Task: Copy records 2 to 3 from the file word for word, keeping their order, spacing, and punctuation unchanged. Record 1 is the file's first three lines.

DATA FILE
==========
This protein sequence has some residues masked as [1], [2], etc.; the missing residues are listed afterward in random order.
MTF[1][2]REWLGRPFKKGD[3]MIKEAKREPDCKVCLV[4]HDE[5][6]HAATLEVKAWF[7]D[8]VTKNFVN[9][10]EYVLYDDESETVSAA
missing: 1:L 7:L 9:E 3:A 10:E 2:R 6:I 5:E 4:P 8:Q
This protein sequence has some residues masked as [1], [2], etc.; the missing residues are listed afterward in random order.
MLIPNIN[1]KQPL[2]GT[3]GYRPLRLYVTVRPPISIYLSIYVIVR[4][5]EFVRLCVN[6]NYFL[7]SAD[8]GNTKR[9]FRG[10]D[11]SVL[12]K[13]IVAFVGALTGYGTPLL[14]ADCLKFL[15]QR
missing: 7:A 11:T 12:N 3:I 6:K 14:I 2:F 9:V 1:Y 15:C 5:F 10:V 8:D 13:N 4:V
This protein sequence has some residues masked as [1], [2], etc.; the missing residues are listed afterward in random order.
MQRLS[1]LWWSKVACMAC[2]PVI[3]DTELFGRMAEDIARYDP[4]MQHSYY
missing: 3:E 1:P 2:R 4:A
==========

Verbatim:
This protein sequence has some residues masked as [1], [2], etc.; the missing residues are listed afterward in random order.
MLIPNIN[1]KQPL[2]GT[3]GYRPLRLYVTVRPPISIYLSIYVIVR[4][5]EFVRLCVN[6]NYFL[7]SAD[8]GNTKR[9]FRG[10]D[11]SVL[12]K[13]IVAFVGALTGYGTPLL[14]ADCLKFL[15]QR
missing: 7:A 11:T 12:N 3:I 6:K 14:I 2:F 9:V 1:Y 15:C 5:F 10:V 8:D 13:N 4:V
This protein sequence has some residues masked as [1], [2], etc.; the missing residues are listed afterward in random order.
MQRLS[1]LWWSKVACMAC[2]PVI[3]DTELFGRMAEDIARYDP[4]MQHSYY
missing: 3:E 1:P 2:R 4:A